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    • Cross-Border Data Transfers in the Real World – Privacy Shield, Now What? Cross-Border Data Transfers in the Real World – Privacy Shield, Now What? Tanya Forsheit, Partner & Co-Chair Privacy & Data Security Group, Frankfurt Kurnit Klein & Selz, PC Recorded: Oct 14 2016 3:00 pm UTC 45 mins
    • Personal data of individuals – consumers and employees – is in constant motion across international borders. Nonetheless, existing privacy laws purport to prohibit organizations in many countries from transferring data to another jurisdiction in the absence of adherence to various legal frameworks or contractual mechanisms designed to enhance the protection of personal data.

      Those legal frameworks suffered a blow last year when the European Court of Justice struck down the 15 year old Safe Harbor Framework. A year later, the EU-US Privacy Shield Framework has been approved as a replacement, and many companies have begun to certify, but the new Framework remains subject to potential legal challenge. Other European data transfer mechanisms – standard contractual clauses and Binding Corporate Rules – are also subject to legal challenge. And other jurisdictions around the globe in South America, Asia and elsewhere, are imposing restrictions on the transfer or personal data and in some cases even calling for data localization. Yet, data continues to flow in real-time.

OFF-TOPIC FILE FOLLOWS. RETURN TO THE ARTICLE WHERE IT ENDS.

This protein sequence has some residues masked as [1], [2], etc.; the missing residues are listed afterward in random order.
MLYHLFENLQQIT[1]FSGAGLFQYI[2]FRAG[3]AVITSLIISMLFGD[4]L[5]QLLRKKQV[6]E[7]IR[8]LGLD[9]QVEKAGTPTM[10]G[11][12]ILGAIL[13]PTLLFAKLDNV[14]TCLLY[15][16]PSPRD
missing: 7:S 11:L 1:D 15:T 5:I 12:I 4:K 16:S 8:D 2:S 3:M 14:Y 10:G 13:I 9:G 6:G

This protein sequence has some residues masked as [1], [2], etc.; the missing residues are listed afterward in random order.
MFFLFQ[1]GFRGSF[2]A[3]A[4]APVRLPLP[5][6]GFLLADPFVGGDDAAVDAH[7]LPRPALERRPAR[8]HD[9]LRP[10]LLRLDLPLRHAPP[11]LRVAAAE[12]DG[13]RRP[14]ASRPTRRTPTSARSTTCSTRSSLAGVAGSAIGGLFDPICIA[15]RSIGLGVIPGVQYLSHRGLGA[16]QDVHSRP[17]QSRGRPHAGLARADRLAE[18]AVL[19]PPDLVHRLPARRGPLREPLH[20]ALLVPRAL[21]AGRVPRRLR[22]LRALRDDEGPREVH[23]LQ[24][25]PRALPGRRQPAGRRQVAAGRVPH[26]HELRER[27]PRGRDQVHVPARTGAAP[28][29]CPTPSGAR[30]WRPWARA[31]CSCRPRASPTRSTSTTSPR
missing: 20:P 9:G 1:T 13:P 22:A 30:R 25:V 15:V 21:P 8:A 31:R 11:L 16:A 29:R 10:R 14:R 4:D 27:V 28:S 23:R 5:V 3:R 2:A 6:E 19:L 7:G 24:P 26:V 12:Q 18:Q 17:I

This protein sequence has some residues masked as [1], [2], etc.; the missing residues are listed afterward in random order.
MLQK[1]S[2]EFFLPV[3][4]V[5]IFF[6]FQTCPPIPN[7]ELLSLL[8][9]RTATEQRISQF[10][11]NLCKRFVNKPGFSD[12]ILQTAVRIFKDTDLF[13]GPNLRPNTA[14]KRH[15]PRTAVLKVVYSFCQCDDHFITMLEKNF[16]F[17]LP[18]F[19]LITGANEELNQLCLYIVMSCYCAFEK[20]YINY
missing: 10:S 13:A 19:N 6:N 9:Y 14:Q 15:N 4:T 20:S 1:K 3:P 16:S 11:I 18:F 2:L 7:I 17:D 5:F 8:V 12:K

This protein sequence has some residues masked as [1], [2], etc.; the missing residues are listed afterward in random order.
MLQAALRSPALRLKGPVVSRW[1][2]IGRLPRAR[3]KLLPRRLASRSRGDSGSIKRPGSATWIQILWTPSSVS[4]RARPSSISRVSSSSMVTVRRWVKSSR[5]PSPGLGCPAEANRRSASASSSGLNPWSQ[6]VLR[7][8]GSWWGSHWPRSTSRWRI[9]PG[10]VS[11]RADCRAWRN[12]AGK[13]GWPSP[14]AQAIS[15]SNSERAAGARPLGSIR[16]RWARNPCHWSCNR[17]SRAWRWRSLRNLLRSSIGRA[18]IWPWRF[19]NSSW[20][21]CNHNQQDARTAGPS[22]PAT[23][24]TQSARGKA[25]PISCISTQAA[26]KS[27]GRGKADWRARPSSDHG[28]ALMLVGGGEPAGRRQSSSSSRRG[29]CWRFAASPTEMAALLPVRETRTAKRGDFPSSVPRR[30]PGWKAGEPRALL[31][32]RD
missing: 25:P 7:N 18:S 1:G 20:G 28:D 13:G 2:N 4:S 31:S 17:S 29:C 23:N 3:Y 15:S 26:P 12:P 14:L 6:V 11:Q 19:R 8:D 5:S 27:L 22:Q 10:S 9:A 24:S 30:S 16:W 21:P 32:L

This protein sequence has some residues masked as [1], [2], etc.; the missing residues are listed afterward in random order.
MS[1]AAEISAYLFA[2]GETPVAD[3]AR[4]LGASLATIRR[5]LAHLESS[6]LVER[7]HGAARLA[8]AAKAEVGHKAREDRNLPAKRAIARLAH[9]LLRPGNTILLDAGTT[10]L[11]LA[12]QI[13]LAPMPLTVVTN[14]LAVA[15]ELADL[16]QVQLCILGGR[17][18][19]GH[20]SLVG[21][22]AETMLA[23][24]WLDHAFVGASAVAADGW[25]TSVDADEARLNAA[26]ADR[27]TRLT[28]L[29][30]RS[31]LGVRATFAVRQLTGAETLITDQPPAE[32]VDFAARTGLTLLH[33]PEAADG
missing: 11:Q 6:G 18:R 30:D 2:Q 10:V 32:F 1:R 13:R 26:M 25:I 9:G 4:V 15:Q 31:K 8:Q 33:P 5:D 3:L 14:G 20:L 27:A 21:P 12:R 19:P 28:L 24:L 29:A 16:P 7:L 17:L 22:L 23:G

What does it mean in the real world? What are the real risks for multinational data owners and for service providers that process data of such data controllers? This presentation will distinguish fact from fiction and provide practical tools for companies that are struggling (understandably) to wrap their virtual arms around the world.